When we are faced now with a time of isolation, we should try to look to the projects around us, and the materials we have on hand.

We don’t need non-essential shopping stores to get creative. Don’t forget what made you happy in your downtime before.

If you are a musician, write songs, get better at your instrument. If you are a writer and have paper, or a computer, write!! Anything and all.  If you are a gardener, can you create a living wall or plant a herb garden, if you don’t have a yard? Dance with friends on one of the online video services. Learn or improve a language with a friend online. Have a friend teach you a skill online you have always wanted to learn but haven’t yet. If you are a nerd, like me, look up some classes online to see free academic and skill sharing resources. If you are an artist, find your artist friends, or look out the window, or to the light within your home and get ridiculous with paper, playdough, anything (…toilet paper rolls…?).

If you are a dreamer, dream of a better world, a connected world ; )

We’ve got this. Together. The oceans may connect us, but we can also bind one another in hope.

Lesson #5The Rhythm at Sea, Mindful thinking

I think that we are now learning to find our rhythm in all of this on land, and it is not easy.

At first seeing the exotic ports, meeting new people, hearing new languages (and trying to learn the basics), exploring the ridiculous and mind-boggling diverse world in which we live, was what I was most excited about. I was a land vagabond (and I had studied Anthropology between my explorations to find a global and local community) before I joined the Picton Castle as crew.

Picton Castle changed that (and more to come on my love of long sea passages in future logs). We had a few 20-30 days passages, during my time onboard. It hard to describe, but I never felt ready to reach land when we knew we were approaching. In part that was because we had started to establish a rhythm, and we knew that land would disrupt that for a bit, and we would have to establish it again. Which you do, and it does get easier every time.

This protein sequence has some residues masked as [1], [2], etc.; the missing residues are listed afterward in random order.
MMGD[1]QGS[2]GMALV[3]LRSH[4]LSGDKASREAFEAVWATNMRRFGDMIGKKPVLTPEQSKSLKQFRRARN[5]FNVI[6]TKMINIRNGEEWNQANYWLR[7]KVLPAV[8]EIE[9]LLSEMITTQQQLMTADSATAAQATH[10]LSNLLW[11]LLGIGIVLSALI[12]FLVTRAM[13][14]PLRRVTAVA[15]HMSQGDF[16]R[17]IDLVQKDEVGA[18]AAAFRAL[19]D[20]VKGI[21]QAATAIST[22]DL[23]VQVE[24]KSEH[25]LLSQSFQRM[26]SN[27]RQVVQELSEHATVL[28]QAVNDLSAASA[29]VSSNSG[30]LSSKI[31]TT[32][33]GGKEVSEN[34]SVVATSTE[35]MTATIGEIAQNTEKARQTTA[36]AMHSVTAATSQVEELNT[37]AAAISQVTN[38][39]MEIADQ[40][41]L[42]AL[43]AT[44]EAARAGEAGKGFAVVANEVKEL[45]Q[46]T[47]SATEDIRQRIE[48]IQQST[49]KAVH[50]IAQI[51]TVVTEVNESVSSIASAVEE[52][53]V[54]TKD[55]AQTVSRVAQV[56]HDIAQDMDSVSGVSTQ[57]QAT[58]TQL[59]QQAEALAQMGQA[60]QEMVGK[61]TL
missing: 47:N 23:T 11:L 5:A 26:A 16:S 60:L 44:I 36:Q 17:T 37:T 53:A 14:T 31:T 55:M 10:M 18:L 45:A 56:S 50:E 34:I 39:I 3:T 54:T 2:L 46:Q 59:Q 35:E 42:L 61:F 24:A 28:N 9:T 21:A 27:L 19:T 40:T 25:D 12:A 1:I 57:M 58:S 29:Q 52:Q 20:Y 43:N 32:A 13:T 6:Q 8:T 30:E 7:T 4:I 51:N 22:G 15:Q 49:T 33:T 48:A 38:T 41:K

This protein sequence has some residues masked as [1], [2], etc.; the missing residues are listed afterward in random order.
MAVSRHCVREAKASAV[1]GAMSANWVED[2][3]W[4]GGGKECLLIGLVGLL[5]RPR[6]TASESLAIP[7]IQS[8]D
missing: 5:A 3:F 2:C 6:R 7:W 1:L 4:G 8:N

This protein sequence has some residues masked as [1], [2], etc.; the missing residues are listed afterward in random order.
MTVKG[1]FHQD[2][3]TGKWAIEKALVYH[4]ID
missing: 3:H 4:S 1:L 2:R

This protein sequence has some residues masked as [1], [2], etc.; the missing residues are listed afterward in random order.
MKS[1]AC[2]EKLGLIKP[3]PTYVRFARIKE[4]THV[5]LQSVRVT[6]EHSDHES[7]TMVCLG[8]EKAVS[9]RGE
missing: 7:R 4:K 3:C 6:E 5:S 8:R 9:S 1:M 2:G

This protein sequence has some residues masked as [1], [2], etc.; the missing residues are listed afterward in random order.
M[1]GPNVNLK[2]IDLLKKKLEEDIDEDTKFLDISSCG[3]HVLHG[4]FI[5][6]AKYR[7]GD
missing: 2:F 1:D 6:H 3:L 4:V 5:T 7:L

I am definitely not saying that we won’t be happy to get to the other side of this voyage that we are currently on as a world, all in our individual boats, sailing the same ocean of uncertainties. Be in the moment, as hard as it may sound, and it is hard. Be in the moment with your work, or tasks, or those you love, or just with yourself. It is easier at sea to do that, for sure – but we are, all, in a way at sea together right now. Our shared experiences may make us stronger, more united.

My hope is that we learn to find a rhythm within ourselves and our lives right now. Find the beats, the bass, the tempo – because we too can beat this.

If you know of anyone who didn’t know if this was a possibility, to sail the oceans and be a part of a crew, and maybe, if they love it, pursue the incredible opportunities this maritime world can offer – please spread the word.

The Picton Castle is accepting applications for trainees for the upcoming Voyage of the South Pacific. When the tide is right, the ship plans to set sail. At the current moment still aiming for the 1st of July to begin the 1st leg, but we have been and will be adjusting to realities, and updates will come on the website, and social media, and through correspondence.

Please take care of yourself and one another!